Dairy Dispatch

A Liquid Nitrogen Ice Cream Shop Is Coming to Southcenter

Cloud Nine Creamery will land right next door to Din Tai Fung.

By Rosin Saez September 22, 2017

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Here soon: a custom-made beaker-shaped door...liquid nitrogen creations within.

Andrew Hagee and his wife are big Din Tai Fung fans. So much so, that the Kent/Auburn-based couple would visit the University Village location for those luscious soup dumplings damn near weekly—sometimes two to three times a week. Their post-dinner treat: Molly Moon's. "The smell of that waffle cone sucks you in every time." When Din Tai Fung opened a fourth location in Tukwila, the Hagees' dumpling commute was shorter, but sadly devoid of Molly Moon's ice cream and its waffle cone wafts.

So Hagee, along with his business partner Gino Judd, are opening an ice cream shop of their own, as you do. Cloud Nine Creamery is no Molly Moon's though. The shop will be making ice cream creations with liquid nitrogen and doing so—to Hagee's delight—right next to Din Tai Fung in Southcenter.

Cloud Nine Creamery will be taking over a former hair salon space, where there will be nary a barber's chair in sight. Instead, the decor will skew a little wacky, very fun, and slightly amusement park–esque in its commitment to theme. A custom door made to look like a lab beaker will lead into the shop, where mixing machines will churn liquid nitrogen ice cream behind big floor-to-ceiling glass walls,  kids and adults can don lab coats and snap a photo at Cloud Nine's selfie station. "I'm like a little kid. I'm a big Disneyland fan—I just got back from Disneyland," Hagee gushes. "I don't want someone to just come get ice cream, I want it to be an experience."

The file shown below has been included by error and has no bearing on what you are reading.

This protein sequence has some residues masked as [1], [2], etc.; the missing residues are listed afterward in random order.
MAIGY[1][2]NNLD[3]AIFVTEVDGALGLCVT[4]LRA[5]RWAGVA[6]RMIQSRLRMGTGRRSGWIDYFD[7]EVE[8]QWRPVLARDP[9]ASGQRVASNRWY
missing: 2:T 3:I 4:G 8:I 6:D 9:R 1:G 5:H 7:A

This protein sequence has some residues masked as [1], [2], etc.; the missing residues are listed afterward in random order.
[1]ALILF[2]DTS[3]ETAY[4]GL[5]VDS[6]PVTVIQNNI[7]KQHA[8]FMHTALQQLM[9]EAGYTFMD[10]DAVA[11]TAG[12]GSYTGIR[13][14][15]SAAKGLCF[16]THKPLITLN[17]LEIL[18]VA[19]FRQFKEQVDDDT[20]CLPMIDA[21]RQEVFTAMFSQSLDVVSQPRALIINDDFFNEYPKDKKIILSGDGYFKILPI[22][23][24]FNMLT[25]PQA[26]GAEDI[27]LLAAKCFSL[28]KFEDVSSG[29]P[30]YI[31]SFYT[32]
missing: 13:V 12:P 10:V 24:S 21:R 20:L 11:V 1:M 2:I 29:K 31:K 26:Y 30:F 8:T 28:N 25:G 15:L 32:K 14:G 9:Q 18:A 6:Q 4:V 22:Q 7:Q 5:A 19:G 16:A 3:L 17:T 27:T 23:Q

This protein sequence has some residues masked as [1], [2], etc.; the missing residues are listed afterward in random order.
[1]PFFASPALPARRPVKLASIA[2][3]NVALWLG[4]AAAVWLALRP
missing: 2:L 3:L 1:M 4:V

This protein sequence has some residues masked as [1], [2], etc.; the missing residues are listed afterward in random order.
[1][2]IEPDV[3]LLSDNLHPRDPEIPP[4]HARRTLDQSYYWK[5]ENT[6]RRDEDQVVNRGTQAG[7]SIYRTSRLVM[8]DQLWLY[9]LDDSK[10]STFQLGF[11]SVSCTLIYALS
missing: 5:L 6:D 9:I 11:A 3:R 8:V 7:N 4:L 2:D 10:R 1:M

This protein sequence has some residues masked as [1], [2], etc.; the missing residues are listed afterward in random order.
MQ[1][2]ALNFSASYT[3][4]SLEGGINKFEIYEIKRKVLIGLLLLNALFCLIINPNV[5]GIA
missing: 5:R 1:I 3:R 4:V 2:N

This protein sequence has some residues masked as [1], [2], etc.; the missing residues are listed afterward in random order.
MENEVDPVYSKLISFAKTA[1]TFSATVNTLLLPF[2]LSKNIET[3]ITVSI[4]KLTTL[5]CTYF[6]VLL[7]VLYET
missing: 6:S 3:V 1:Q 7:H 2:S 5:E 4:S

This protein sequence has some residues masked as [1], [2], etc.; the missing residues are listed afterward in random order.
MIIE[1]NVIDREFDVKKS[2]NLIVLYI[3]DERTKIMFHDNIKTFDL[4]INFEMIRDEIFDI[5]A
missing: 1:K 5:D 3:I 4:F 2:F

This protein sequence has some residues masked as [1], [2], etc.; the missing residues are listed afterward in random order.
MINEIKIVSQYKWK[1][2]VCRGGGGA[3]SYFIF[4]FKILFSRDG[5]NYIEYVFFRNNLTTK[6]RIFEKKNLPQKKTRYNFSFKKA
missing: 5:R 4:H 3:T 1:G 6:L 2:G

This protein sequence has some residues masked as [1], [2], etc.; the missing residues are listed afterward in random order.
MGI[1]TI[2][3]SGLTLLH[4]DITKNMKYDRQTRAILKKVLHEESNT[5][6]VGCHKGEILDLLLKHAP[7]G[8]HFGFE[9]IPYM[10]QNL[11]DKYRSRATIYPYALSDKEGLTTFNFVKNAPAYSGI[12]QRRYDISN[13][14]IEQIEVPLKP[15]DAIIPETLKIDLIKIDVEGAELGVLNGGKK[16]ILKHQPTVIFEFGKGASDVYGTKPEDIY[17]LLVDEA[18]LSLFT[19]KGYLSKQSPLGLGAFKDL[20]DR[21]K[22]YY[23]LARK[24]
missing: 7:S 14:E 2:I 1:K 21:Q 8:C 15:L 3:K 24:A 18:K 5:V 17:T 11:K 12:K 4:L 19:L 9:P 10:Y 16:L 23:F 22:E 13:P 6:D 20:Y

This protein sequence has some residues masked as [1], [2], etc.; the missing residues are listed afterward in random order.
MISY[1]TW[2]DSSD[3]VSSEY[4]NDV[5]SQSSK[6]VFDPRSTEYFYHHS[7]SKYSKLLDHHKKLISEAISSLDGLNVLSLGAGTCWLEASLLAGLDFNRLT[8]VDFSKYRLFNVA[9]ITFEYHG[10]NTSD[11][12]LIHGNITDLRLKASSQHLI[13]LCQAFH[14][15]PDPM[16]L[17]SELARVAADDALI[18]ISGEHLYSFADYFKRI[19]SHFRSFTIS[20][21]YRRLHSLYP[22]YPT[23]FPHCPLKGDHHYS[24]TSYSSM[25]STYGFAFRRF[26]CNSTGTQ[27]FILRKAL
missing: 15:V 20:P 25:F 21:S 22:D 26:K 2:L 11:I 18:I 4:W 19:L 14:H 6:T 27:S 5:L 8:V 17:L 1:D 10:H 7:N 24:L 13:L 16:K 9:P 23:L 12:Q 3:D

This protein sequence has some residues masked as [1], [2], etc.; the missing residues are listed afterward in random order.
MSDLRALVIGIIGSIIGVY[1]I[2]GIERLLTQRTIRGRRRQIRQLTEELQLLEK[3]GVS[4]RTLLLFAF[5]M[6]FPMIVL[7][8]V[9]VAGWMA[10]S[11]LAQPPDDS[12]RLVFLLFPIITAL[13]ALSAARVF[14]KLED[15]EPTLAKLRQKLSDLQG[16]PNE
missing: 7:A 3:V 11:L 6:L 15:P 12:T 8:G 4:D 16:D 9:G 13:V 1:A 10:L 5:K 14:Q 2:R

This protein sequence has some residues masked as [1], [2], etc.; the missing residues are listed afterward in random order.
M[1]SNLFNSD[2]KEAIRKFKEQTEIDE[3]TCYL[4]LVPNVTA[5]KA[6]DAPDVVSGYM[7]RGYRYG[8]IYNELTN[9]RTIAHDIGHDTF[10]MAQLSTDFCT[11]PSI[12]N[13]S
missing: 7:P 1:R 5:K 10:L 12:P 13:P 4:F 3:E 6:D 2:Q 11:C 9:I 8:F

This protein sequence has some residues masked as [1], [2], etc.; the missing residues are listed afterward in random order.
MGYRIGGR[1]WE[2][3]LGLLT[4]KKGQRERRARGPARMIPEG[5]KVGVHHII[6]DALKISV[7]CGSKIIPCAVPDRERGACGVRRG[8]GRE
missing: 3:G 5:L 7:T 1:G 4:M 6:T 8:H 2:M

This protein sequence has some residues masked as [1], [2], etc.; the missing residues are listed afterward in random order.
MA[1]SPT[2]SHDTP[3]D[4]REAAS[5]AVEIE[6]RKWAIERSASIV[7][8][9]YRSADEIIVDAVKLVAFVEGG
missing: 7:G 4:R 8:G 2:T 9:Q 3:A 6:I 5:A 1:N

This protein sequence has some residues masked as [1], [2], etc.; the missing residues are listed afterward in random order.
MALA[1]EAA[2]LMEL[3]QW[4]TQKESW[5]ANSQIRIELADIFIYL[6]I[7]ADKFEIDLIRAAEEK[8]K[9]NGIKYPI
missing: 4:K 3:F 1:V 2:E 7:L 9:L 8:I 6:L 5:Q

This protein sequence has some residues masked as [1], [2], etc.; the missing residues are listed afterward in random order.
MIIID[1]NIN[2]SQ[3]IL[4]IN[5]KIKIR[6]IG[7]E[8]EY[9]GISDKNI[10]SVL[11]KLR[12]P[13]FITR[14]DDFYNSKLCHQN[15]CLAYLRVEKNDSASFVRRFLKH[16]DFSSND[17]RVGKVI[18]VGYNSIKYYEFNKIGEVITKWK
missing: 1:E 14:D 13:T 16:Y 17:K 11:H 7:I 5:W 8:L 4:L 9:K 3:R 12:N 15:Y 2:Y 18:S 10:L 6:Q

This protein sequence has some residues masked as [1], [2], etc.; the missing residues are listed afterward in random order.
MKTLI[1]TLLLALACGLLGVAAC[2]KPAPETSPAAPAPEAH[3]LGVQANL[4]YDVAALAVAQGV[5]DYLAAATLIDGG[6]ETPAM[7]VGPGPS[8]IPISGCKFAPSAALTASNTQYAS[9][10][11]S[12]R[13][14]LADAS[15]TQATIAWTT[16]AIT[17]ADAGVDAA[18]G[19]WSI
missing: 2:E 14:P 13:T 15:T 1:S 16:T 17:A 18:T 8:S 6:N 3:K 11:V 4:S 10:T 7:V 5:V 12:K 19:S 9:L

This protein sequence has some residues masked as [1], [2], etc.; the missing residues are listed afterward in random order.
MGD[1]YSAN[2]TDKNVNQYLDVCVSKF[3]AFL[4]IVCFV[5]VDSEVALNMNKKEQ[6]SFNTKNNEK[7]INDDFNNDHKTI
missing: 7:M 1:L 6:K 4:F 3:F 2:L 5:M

Come this winter—some time in December or January, guesses Hagee—the Cloud Nine Creamery experience will mean liquid nitrogen ice cream flavors such as brownie, banana cream pie, New York–style Cheesecake, all of which will be baked daily then brought into the ice cream shop. The aforementioned baked goods will be blended up with a cream base and hit with liquid nitrogen to create the "creamiest of the creamy" desserts. Hagee and Judd learned this food science technique thanks for Wenatchee's Rob Kennedy, who has an ice cream shop of his own and sells luxury ice cream machinery ideal for liquid nitrogen use.

Beyond fun flavors, Hagee will be getting a little nostalgic with the menu. "When I was growing up, my grandma always took me to McDonald's and we would get fries and ice cream." So, soon you, too, can get order ice cream with a basket of fries on the side.

Stay tuned for more news, like the company's nonprofit element as well as its newfangled waffle cone–like vessel that's currently in development. And for more immediate progress updates, follow along Cloud Nine's Facebook, Instagram, or Twitter page.


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